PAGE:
1. Game Development
  2. Tile-Based Games

Introduction to Axial Coordinates for Hexagonal Tile-Based Games

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What You'll Be Creating

The basic hexagonal tile-based approach explained in the hexagonal minesweeper tutorial gets the work done but is not very efficient. It uses direct conversion from the two-dimensional array-based level data and the screen coordinates, which makes it unnecessarily complicated to determine tapped tiles. 

Also, the need to use different logic depending on the odd or even row/column of a tile is not convenient. This tutorial series explores the alternative screen coordinate systems which could be used to ease the logic and make things more convenient. I would strongly suggest that you read the hexagonal minesweeper tutorial before moving ahead with this tutorial as that one explains the grid rendering based on a two-dimensional array.

1. Axial Coordinates

The default approach used for screen coordinates in the hexagonal minesweeper tutorial is called the offset coordinate approach. This is because the alternative rows or columns are offset by a value while aligning the hexagonal grid. 

To refresh your memory, please refer to the image below, which shows the horizontal alignment with offset coordinate values displayed.

horizontally aligned hexagonal grid with offset coordinate valueshorizontally aligned hexagonal grid with offset coordinate valueshorizontally aligned hexagonal grid with offset coordinate values

In the image above, a row with the same i value is highlighted in red, and a column with same j value is highlighted in green. To make everything simple, we won't be discussing the odd and even offset variants as both are just different ways to get the same result. 

Let me introduce a better screen coordinate alternative, the axial coordinate. Converting an offset coordinate to an axial variant is very simple. The i value remains the same, but the j value is converted using the formula axialJ = i - floor(j/2). A simple method can be used to convert an offset Phaser.Point to its axial variant, as shown below.

The reverse conversion would be as shown below.

Here the x value is the i value, and y value is the j value for the two-dimensional array. After conversion, the new values would look like the image below.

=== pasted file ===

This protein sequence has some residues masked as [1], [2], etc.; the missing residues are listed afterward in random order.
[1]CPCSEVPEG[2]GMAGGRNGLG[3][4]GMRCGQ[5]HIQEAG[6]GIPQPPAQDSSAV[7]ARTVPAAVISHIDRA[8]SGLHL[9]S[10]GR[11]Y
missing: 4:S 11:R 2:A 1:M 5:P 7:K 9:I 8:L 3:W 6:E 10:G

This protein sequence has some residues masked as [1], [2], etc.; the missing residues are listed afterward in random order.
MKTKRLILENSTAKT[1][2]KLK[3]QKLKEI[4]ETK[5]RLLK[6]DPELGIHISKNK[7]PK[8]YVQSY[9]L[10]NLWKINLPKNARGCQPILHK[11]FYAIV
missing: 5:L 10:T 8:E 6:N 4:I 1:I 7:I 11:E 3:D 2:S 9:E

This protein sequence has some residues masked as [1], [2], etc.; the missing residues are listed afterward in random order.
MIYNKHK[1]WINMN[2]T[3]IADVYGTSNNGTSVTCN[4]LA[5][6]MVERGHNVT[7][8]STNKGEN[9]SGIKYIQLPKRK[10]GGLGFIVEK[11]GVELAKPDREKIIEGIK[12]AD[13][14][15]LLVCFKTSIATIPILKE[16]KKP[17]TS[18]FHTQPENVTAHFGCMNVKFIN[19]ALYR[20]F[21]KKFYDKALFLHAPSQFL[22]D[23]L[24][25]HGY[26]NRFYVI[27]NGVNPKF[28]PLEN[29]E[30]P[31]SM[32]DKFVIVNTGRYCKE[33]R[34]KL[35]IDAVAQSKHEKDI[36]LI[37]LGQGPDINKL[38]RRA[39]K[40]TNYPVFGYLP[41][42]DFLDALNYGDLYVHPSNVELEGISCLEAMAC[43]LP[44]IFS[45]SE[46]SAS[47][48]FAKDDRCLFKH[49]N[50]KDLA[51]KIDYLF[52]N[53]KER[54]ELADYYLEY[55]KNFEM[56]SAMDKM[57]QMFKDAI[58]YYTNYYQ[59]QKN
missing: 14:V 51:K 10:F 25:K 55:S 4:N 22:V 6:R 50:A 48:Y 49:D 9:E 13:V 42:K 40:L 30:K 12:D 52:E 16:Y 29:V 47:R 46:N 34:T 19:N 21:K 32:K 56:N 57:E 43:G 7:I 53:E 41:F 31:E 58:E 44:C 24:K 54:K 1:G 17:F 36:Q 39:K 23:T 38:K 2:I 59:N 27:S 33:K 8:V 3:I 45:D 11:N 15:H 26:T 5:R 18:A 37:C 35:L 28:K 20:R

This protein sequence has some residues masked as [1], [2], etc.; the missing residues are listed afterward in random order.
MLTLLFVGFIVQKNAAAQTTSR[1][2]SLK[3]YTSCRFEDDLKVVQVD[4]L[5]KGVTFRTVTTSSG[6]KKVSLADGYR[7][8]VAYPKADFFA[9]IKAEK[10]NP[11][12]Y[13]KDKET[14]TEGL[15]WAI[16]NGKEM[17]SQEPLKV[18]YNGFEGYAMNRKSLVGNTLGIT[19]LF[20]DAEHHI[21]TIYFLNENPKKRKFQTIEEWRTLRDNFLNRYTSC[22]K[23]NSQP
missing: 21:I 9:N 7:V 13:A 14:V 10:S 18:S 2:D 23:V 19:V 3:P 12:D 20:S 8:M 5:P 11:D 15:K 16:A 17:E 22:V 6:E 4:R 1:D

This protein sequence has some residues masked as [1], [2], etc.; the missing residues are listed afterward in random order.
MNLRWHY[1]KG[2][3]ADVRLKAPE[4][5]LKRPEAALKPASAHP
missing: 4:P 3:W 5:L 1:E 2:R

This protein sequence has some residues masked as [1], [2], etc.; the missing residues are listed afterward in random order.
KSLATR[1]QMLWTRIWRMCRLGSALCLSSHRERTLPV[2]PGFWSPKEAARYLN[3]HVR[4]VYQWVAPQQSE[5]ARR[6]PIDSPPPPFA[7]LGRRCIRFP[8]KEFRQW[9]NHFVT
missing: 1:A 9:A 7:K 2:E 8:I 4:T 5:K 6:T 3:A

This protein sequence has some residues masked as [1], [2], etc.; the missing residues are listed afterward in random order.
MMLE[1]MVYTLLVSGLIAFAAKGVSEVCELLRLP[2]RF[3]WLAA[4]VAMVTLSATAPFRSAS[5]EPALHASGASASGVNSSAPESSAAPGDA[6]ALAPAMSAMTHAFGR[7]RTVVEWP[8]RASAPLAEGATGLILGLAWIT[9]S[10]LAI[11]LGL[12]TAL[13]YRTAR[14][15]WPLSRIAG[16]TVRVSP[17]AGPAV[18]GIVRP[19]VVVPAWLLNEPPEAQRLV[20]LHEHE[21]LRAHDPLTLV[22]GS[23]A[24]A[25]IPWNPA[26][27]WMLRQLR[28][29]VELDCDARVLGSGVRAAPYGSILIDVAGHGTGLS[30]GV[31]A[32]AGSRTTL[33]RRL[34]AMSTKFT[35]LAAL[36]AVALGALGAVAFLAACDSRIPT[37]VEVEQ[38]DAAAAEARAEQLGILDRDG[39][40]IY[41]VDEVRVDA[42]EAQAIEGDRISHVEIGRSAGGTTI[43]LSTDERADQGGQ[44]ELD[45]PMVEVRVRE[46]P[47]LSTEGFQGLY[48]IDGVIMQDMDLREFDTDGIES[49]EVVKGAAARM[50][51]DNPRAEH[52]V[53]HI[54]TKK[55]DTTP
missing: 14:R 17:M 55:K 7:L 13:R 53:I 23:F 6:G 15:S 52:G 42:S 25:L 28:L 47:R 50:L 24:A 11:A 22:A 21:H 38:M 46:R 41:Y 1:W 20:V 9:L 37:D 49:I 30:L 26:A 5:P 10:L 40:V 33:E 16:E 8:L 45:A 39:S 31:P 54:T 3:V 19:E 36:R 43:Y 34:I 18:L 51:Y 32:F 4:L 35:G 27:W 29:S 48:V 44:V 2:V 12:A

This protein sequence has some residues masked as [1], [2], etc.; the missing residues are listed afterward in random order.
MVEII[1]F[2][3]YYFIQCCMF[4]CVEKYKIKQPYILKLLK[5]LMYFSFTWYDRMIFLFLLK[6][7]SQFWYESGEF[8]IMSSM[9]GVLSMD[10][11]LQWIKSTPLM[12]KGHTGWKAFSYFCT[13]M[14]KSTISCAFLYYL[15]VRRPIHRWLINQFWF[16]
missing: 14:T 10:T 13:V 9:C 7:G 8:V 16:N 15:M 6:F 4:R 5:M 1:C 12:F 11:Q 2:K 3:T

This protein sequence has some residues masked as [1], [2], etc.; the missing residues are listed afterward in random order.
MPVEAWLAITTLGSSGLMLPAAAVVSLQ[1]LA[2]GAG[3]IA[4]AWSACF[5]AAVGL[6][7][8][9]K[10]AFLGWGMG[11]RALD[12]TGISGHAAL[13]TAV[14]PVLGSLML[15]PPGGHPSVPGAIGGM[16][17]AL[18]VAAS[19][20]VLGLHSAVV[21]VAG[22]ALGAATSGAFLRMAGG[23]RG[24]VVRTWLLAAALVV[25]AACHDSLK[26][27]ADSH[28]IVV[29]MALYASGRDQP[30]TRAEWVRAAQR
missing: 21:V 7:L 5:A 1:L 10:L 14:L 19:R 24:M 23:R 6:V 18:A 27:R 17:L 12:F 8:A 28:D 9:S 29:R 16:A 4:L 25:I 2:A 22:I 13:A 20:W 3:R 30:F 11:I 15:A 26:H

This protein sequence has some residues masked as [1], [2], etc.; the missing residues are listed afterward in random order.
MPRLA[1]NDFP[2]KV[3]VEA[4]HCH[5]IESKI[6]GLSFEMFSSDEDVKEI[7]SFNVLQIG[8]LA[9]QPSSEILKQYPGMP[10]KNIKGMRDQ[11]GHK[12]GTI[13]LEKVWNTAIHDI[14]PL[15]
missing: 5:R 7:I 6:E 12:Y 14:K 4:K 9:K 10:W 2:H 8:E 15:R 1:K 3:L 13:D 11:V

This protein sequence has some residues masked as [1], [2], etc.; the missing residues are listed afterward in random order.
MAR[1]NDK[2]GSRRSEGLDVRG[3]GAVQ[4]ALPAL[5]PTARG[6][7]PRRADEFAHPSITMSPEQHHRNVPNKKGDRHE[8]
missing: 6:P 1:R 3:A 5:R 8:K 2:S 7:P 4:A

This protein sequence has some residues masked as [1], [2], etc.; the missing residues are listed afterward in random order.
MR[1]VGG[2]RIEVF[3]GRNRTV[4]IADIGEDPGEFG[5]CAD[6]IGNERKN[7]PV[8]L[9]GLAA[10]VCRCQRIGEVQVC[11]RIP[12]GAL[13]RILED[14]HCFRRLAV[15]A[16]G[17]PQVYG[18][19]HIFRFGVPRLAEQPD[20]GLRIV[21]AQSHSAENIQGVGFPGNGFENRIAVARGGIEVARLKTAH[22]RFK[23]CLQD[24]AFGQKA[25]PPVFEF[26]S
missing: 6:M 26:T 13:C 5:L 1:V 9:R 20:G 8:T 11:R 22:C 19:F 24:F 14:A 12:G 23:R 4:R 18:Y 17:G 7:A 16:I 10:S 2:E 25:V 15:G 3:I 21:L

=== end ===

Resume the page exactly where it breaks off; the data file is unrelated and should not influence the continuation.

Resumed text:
horizontally aligned hexagonal grid with axial coordinate valueshorizontally aligned hexagonal grid with axial coordinate valueshorizontally aligned hexagonal grid with axial coordinate values

Notice that the green line where the j value remains the same does not zigzag anymore, but rather is now a diagonal to our hexagonal grid.

For the vertically aligned hexagonal grid, the offset coordinates are displayed in the image below.

vertically aligned hexagonal grid with offset coordinate valuesvertically aligned hexagonal grid with offset coordinate valuesvertically aligned hexagonal grid with offset coordinate values

The conversion to axial coordinates follows the same equations, with the difference that we keep the j value the same and alter the i value. The method below shows the conversion.

The result is as shown below.

vertically aligned hexagonal grid with axial coordinate valuesvertically aligned hexagonal grid with axial coordinate valuesvertically aligned hexagonal grid with axial coordinate values

Before we use the new coordinates to solve problems, let me quickly introduce you to another screen coordinate alternative: cube coordinates.

2. Cube or Cubic Coordinates

Straightening up the zigzag itself has potentially solved most of the inconveniences we had with the offset coordinate system. Cube or cubic coordinates would further assist us in simplifying complicated logic like heuristics or rotating around a hexagonal cell. 

As you may have guessed from the name, the cubic system has three values. The third k or z value is derived from the equation x+y+z=0, where x and y are the axial coordinates. This leads us to this simple method to calculate the z value.

The equation x+y+z=0 is actually a 3D plane which passes through the diagonal of a three-dimensional cube grid. Displaying all three values for the grid will result in the following images for the different hexagonal alignments.

horizontally aligned hexagonal grid with cube coordinate valueshorizontally aligned hexagonal grid with cube coordinate valueshorizontally aligned hexagonal grid with cube coordinate values
vertically aligned hexagonal grid with cube coordinate valuesvertically aligned hexagonal grid with cube coordinate valuesvertically aligned hexagonal grid with cube coordinate values

The blue line indicates the tiles where the z value remains the same.